Nonsemble, Practical Mechanics

Nonsemble
Practical Mechanics (album review)

Practical Mechanics was a British hobbyist magazine that ran from 1933 to 1963, providing instructions on how to build anything from a bathtub to an airplane alongside articles on the emerging technologies of the space age. Composer Chris Perren has marvellously painted the magazine’s techno-utopianism in a five-movement composition for his Nonsemble, drawing on the machinic rhythms and open harmonies of post-rock and minimalism.

Thanks to a beautifully-typeset score, the album can be performed by anyone with ready access to junk percussion, a sampler, a piano and a string quartet. Perren ingeniously overcomes the notational clutter of long, syncopated “simile” passages by giving each instrument’s cell, number of repetitions and cues in relation to the other instruments. The score is also a great pleasure to read alongside the album, with the notation realising the love of mysterious technical geometry proper to the period.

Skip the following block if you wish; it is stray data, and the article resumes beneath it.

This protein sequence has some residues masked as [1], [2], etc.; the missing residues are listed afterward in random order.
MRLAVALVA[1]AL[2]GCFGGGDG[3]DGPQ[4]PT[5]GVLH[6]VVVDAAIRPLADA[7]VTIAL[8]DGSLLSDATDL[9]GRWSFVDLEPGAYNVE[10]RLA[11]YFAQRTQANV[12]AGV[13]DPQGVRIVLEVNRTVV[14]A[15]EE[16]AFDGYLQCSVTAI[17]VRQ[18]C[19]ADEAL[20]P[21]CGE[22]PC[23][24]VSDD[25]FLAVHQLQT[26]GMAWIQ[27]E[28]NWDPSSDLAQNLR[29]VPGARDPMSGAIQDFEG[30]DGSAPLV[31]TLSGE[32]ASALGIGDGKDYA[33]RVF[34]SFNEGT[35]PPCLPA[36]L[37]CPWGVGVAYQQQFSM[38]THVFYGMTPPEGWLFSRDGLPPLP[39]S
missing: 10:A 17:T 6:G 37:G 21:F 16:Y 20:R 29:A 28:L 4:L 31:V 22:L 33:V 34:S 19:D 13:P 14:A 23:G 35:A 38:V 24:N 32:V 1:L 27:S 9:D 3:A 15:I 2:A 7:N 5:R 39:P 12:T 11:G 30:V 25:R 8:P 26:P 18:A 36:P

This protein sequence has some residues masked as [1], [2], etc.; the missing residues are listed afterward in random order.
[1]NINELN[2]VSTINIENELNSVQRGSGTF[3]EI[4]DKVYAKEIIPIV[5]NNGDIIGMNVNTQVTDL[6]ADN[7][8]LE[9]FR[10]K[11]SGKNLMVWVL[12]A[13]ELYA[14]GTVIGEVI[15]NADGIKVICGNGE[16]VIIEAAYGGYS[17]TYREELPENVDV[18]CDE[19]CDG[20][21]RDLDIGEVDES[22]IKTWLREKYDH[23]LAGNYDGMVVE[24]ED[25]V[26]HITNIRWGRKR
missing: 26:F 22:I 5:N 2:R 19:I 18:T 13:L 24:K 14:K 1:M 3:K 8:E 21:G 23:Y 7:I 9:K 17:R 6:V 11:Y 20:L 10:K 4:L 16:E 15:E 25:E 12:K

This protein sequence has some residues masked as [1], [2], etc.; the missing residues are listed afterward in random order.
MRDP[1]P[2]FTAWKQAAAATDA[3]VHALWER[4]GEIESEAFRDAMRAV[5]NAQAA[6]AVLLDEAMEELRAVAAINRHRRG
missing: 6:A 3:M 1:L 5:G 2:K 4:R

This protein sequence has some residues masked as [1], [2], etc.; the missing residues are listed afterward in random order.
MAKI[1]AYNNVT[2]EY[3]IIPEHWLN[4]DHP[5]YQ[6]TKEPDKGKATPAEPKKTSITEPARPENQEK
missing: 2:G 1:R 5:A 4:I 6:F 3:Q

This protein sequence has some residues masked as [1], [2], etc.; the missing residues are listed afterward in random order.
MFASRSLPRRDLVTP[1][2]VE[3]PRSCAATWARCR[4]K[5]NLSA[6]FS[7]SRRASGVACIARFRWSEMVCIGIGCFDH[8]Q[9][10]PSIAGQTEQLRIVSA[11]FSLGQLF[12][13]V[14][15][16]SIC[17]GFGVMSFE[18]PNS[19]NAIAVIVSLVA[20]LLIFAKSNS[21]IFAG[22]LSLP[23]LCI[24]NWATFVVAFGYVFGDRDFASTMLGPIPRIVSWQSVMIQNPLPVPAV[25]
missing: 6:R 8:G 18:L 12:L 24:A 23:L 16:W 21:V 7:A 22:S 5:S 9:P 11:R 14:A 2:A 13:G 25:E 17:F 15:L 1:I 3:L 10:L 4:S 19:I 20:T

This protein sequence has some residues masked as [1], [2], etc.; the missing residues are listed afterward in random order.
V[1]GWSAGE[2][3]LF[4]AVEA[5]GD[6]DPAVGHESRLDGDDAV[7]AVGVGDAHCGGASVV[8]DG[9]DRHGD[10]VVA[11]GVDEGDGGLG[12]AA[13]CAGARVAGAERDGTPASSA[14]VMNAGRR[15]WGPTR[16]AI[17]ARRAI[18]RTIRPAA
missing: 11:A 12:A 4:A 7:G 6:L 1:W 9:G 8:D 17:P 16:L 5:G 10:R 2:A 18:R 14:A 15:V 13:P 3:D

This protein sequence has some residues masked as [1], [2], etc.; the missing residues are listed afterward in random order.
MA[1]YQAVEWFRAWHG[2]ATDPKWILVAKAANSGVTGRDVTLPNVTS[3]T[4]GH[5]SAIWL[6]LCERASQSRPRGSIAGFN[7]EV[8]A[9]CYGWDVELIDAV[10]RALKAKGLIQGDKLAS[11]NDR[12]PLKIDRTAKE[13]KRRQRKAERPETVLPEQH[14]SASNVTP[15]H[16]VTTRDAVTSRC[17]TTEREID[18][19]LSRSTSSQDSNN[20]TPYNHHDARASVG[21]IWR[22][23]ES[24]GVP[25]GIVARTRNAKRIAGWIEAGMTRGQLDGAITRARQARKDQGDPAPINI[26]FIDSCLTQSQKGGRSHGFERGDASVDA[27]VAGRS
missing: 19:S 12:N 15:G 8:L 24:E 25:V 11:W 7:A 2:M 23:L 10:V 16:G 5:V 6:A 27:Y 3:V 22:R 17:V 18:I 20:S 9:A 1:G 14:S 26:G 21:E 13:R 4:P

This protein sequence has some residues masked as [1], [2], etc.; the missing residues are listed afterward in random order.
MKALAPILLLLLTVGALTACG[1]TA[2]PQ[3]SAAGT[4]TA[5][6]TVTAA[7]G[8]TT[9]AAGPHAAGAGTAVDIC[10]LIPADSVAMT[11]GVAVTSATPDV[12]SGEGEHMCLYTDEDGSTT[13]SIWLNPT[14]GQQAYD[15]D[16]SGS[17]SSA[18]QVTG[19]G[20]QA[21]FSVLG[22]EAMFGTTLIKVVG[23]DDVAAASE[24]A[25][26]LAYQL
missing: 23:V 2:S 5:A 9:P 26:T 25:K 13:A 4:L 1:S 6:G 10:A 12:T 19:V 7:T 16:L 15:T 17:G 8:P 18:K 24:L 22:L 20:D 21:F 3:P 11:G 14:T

Practical Mechanics by Chris Perren
Practical Mechanics by Chris Perren

The first movement The Great Awakening opens with a piano thumping underneath a vintage vocal sample. The piano sounds like the mechanical heartbeat of the watch listed in the sample alongside the elevator, airplane and other modern inventions. Swelling strings punctuate the anxious piano before launching into multi-geared polyrhythms that reach their climax in a magnificent breakdown of harmonic and metrical modulations. This thrilling opening to an album suffused with cold-war nostalgia benefits from comparison with Kinetic Work, the opening of the Montreal viola and percussion grindcore duo Hanged Up’s album Kicker in Tow. While Perren’s polyrhythms provide a greater sense of tumbling, racing freefall than Hanged Up’s energetic changes, Hanged Up use rusty, grimy production values to cast a more cynical pallor over the era’s myth of progress. Like the chrome space-phalli adorning the covers of Practical Mechanics, Nonsemble’s album is impossibly shiny and almost saccharine in its major-mode tonality. It is itself a testament to the spread of affordable technology.

With all my love of technology (more! Better! Faster!) I cannot help thinking that the period in question—with its proliferation of nuclear armaments—and the myth of technological progress in general deserves a healthy dose of morose musical criticism, if only for the gothic-horror kicks. But this would be selfishly steering Perren and Nonsemble towards an entirely different set of musical reference-points, Godspeed You! Black Emperor and Lutoslawski rather than Mogwai and Glass.

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